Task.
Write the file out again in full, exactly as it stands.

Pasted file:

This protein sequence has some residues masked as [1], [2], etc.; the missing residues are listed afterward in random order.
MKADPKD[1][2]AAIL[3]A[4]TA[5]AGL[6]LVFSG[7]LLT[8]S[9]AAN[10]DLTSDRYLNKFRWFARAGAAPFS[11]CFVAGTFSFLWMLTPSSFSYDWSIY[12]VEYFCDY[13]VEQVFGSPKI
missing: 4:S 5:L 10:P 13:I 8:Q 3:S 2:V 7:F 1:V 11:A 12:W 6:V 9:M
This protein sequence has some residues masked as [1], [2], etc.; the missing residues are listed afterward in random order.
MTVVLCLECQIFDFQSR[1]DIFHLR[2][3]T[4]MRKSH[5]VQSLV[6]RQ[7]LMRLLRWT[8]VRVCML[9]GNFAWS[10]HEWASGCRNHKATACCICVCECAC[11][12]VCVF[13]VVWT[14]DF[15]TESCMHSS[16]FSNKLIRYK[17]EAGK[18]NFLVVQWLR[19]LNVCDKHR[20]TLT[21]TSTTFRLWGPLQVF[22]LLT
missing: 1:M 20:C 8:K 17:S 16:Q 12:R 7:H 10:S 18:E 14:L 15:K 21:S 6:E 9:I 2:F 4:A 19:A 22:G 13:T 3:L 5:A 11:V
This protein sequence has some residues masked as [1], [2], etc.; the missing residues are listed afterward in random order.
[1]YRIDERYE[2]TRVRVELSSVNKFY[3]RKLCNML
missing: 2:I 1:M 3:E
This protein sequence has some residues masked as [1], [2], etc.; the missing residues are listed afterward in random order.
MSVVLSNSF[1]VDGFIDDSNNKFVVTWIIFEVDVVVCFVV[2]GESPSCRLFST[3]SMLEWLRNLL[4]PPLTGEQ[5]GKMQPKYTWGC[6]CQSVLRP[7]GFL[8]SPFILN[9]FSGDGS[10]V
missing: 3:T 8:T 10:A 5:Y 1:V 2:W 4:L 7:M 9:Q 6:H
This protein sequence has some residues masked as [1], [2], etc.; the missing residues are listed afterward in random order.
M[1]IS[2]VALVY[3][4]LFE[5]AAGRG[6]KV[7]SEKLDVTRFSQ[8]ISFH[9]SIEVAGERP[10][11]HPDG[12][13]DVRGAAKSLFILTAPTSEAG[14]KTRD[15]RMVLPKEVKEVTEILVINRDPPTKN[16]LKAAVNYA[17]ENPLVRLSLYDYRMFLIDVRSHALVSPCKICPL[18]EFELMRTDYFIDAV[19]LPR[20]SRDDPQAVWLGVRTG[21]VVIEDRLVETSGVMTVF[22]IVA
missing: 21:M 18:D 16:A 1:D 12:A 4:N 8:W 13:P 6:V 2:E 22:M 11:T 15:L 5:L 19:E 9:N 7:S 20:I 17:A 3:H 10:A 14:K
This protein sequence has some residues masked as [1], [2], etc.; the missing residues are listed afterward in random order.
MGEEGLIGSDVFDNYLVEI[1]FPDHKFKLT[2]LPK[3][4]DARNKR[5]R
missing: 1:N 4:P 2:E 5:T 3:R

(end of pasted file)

This protein sequence has some residues masked as [1], [2], etc.; the missing residues are listed afterward in random order.
MKADPKD[1][2]AAIL[3]A[4]TA[5]AGL[6]LVFSG[7]LLT[8]S[9]AAN[10]DLTSDRYLNKFRWFARAGAAPFS[11]CFVAGTFSFLWMLTPSSFSYDWSIY[12]VEYFCDY[13]VEQVFGSPKI
missing: 4:S 5:L 10:P 13:I 8:Q 3:S 2:V 7:F 1:V 11:A 12:W 6:V 9:M
This protein sequence has some residues masked as [1], [2], etc.; the missing residues are listed afterward in random order.
MTVVLCLECQIFDFQSR[1]DIFHLR[2][3]T[4]MRKSH[5]VQSLV[6]RQ[7]LMRLLRWT[8]VRVCML[9]GNFAWS[10]HEWASGCRNHKATACCICVCECAC[11][12]VCVF[13]VVWT[14]DF[15]TESCMHSS[16]FSNKLIRYK[17]EAGK[18]NFLVVQWLR[19]LNVCDKHR[20]TLT[21]TSTTFRLWGPLQVF[22]LLT
missing: 1:M 20:C 8:K 17:S 16:Q 12:R 7:H 10:S 18:E 14:L 15:K 21:S 6:E 9:I 2:F 4:A 19:A 22:G 13:T 3:L 5:A 11:V
This protein sequence has some residues masked as [1], [2], etc.; the missing residues are listed afterward in random order.
[1]YRIDERYE[2]TRVRVELSSVNKFY[3]RKLCNML
missing: 2:I 1:M 3:E
This protein sequence has some residues masked as [1], [2], etc.; the missing residues are listed afterward in random order.
MSVVLSNSF[1]VDGFIDDSNNKFVVTWIIFEVDVVVCFVV[2]GESPSCRLFST[3]SMLEWLRNLL[4]PPLTGEQ[5]GKMQPKYTWGC[6]CQSVLRP[7]GFL[8]SPFILN[9]FSGDGS[10]V
missing: 3:T 8:T 10:A 5:Y 1:V 2:W 4:L 7:M 9:Q 6:H
This protein sequence has some residues masked as [1], [2], etc.; the missing residues are listed afterward in random order.
M[1]IS[2]VALVY[3][4]LFE[5]AAGRG[6]KV[7]SEKLDVTRFSQ[8]ISFH[9]SIEVAGERP[10][11]HPDG[12][13]DVRGAAKSLFILTAPTSEAG[14]KTRD[15]RMVLPKEVKEVTEILVINRDPPTKN[16]LKAAVNYA[17]ENPLVRLSLYDYRMFLIDVRSHALVSPCKICPL[18]EFELMRTDYFIDAV[19]LPR[20]SRDDPQAVWLGVRTG[21]VVIEDRLVETSGVMTVF[22]IVA
missing: 21:M 18:D 16:A 1:D 12:A 4:N 8:W 13:P 6:V 2:E 22:M 11:T 15:L 5:L 19:E 9:N 7:S 20:I 17:A 3:H 10:A 14:K
This protein sequence has some residues masked as [1], [2], etc.; the missing residues are listed afterward in random order.
MGEEGLIGSDVFDNYLVEI[1]FPDHKFKLT[2]LPK[3][4]DARNKR[5]R
missing: 1:N 4:P 2:E 5:T 3:R